Across Goff’s path of past churches, from New York to Columbia to Charleston, accusations of poor financial oversight swirl amid lingering questions about how he is handling the huge pot of donations at Emanuel AME.
Among them, a woman who served as secretary to the Rev. Clementa Pinckney, slain pastor of Emanuel AME, said she was terminated after raising concerns about the oversight of incoming donations.
And several members of Goff’s most recent church, Reid Chapel AME in Columbia, contend their former pastor took out large mortgages against the church without proper permission while amassing federal and state tax liens that reached $200,000.
Similarly, the pastor who succeeded Goff at his previous church, Baber AME in Rochester, N.Y., said Goff also left it saddled with debt and hard feelings among members.

After that broad introduction, Hawes methodically presents the facts and accusations in a 2,700-word investigative piece that is both hard-hitting and fair.

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In some news reports, Oregon gunman's motives were bloody specific, but in others...

In some news reports, Oregon gunman's motives were bloody specific, but in others...

Another day, another gunman, another mass shooting. Once again, when government authorities consistently declined to discuss possible motives, it was hard not to assume that the religion shoe was going to drop, sooner or later.

By this morning, journalists have had quite a bit of time to look for witnesses and to sift through social-media looking for clues and quotes. At this point, it's almost like journalists in key newsrooms were not covering the same tragedy.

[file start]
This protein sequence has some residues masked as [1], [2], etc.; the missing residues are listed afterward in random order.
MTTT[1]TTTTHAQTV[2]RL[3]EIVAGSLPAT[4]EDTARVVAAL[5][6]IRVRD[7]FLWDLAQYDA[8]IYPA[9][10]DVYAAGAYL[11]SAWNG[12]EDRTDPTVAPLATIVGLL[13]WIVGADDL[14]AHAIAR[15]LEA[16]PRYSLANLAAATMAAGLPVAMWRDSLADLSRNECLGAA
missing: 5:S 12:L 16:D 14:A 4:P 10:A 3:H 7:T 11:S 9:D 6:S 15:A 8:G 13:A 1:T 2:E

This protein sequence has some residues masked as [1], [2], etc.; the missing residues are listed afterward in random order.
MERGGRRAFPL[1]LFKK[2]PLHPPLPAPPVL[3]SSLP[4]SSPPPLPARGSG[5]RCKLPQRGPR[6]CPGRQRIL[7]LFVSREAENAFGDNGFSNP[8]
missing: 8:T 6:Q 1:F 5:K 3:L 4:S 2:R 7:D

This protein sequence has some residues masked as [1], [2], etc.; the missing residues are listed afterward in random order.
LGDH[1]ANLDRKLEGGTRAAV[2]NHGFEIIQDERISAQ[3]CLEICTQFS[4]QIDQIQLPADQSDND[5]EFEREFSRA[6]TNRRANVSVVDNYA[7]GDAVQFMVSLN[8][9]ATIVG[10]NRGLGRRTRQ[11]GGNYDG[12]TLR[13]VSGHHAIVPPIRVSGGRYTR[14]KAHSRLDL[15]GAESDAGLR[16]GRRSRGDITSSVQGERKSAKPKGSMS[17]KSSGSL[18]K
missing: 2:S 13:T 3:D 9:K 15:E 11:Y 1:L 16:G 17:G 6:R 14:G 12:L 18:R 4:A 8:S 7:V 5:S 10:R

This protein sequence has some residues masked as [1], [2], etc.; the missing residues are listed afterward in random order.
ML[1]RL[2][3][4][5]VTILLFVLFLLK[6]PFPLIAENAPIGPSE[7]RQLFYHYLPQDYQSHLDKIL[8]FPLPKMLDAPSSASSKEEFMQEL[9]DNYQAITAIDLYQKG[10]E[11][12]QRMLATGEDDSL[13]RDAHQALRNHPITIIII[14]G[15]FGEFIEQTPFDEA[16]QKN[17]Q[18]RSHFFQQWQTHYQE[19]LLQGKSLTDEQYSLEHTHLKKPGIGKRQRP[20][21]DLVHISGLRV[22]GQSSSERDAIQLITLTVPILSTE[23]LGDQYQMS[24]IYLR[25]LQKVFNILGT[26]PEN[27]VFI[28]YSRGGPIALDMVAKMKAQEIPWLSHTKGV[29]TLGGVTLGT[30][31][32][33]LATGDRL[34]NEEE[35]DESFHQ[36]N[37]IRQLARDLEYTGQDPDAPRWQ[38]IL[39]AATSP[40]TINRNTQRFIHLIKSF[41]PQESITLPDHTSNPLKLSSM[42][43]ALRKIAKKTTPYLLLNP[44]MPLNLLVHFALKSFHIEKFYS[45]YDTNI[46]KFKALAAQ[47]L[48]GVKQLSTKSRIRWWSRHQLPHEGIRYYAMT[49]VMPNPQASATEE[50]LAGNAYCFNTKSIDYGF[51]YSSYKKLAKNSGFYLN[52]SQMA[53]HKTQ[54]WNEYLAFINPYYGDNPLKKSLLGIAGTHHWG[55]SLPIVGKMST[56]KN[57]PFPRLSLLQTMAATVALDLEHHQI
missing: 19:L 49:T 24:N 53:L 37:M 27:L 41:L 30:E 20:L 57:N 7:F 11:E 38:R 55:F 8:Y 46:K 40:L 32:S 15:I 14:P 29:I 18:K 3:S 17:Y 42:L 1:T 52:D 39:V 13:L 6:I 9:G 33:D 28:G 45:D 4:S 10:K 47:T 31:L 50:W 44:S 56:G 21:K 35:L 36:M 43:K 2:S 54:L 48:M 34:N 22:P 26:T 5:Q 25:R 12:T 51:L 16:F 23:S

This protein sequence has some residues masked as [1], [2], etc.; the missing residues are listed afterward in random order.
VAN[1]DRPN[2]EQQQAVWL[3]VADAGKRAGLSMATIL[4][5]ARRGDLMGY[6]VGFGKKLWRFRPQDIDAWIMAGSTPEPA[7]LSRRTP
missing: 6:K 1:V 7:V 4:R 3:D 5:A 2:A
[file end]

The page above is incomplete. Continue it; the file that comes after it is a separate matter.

Let's look in New York City, for example. That did The New York Times have to say about the religion angle? The world's most powerful newspaper opened with the basic facts and then, five paragraphs in, added:

Law enforcement officials identified the gunman Thursday night as Chris Harper Mercer, and said he had three weapons, at least one of them a long gun and the other ones handguns. It was not clear whether he fired them all. The officials said the man lived in the Roseburg area.
They said one witness had told them that Mr. Mercer had asked about people’s religions before he began firing. “He appears to be an angry young man who was very filled with hate,” one law enforcement official said. Investigators are poring over what one official described as “hateful” writings by Mr. Mercer.

Did he ask anything specific, when it came to religion? Were members of one faith, or no faith, more at risk than others? And those "hateful" writings -- on social media, perhaps -- were about what?